Answering the correspondent’s following question: “The international environment has obviously changed in the last three years and in the war in Ukraine, Russia and the USA, together with its allies, are at opposite sides. In your opinion, how did Russia's invasion of Ukraine impact Armenia's security environment?” Nikol Pashinyan expressed his belief  that all the events taking place are interconnected by internal connections, including the 44-day war in Nagorno-Karabakh in 2020.

“ Of course those impacts are very direct and now in the modern world they are felt, visible and significant even thousands of kilometers away, but the events you mention are happening in our region, near our transport routes, or on our transport routes.

But also our reaction to the events is that our region needs peace, and we consider it important to pursue this policy consistently, because you see, there is a very important nuance that I mentioned again in my speech in the European Parliament, which sometimes can remain unnoticed, unrecorded. When we say that we have a peace agenda, the Republic of Armenia can be peaceful if our region is peaceful, there cannot be such a situation that our region is not peaceful, but the Republic of Armenia is peaceful. And for that reason, we do not oppose or separate our ideas of peace from the regional interests of peace in any way. And this is a very important wording, a very important feature that I would like to emphasize,’’ Pashinyan noted.

“If we look at the history of relations between the Armenian people and Russia over the centuries, this tension that we see now, I would not call it break necessarily, but maybe for many people the feeling of being betrayed, how historical is this tension?” asked Trofimov.

You know, if you emphasize the historical context, in that historical context I would not so much emphasize the relations between Armenia, the Armenian people and Russia, as I would emphasize the relations between Armenia and Turkey or between Armenia and the Turkish-speaking peoples of the region, or rather, Armenia's relations with Turkey and Azerbaijan. Here are all the questions and here are the answers to all the questions. And I bring forward this logic that we should work, first of all, to improve our relations in our region, with whom we have good relations, to make those relations better. We are talking about Georgia and the Islamic Republic of Iran. And with countries, with which we have strained relations or no relations at all,  we should create these relations and try to move forward step by step.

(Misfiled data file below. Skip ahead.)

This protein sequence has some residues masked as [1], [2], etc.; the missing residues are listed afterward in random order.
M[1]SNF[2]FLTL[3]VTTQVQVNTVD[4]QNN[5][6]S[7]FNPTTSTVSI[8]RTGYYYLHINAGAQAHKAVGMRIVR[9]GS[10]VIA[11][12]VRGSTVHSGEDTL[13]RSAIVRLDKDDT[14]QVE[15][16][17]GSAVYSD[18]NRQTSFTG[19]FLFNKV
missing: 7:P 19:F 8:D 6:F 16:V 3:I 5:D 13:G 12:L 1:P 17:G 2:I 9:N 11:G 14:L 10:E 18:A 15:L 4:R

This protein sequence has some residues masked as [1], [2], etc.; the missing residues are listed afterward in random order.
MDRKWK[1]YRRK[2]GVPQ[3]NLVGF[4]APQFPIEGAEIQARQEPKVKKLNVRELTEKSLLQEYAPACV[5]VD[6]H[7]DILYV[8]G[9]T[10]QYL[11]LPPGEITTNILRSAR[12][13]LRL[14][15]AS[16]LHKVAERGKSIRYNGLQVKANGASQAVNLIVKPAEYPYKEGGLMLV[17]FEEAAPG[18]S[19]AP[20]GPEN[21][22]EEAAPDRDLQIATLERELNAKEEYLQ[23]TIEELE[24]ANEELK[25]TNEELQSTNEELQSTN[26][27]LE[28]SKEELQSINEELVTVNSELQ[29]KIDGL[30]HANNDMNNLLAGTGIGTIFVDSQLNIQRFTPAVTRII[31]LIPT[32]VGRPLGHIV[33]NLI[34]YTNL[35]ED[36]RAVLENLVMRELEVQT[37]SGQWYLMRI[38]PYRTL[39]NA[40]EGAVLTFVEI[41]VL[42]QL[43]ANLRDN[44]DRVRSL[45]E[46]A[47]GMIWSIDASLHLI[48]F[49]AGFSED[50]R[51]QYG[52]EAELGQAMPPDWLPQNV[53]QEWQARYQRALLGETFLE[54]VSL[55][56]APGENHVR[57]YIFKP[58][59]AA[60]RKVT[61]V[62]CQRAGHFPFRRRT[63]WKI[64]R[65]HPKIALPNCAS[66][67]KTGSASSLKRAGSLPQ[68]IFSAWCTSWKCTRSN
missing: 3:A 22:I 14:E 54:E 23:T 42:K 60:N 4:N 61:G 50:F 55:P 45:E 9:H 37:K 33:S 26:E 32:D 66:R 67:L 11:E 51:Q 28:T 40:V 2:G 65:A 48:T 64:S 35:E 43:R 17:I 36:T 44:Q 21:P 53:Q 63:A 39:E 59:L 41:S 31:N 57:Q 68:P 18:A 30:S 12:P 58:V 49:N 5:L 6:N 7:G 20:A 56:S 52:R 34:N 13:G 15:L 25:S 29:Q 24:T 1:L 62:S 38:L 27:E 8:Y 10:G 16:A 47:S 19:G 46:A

It is a very important circumstance and, frankly speaking, I do not have the answer to that question and I am trying to find the answer to the question what Armenia should do. It is very important to what extent we will be able to formulate regional interests, moreover, in this context, we can understand regional interests a little narrower and a little wider, in the context of the South Caucasus and in a wider context.

Much depends on to what extent we will be able to formulate regional interests, because when there are no formulated regional interests, tensions begin to arise between the interests of sovereign countries, which, if not managed, turn into escalations and wars. But the correct and competent way to manage these tensions is to have an understanding of regional interests, because you know, we cannot make all the countries and peoples of the region to be identical, with identical thinking, identical ideas, perceptions and so on, and there is no need to do that, because what becomes a cause of contradictions can sometimes become a cause of complementarity, not to mention that these cultures, histories, traditions can complement each other.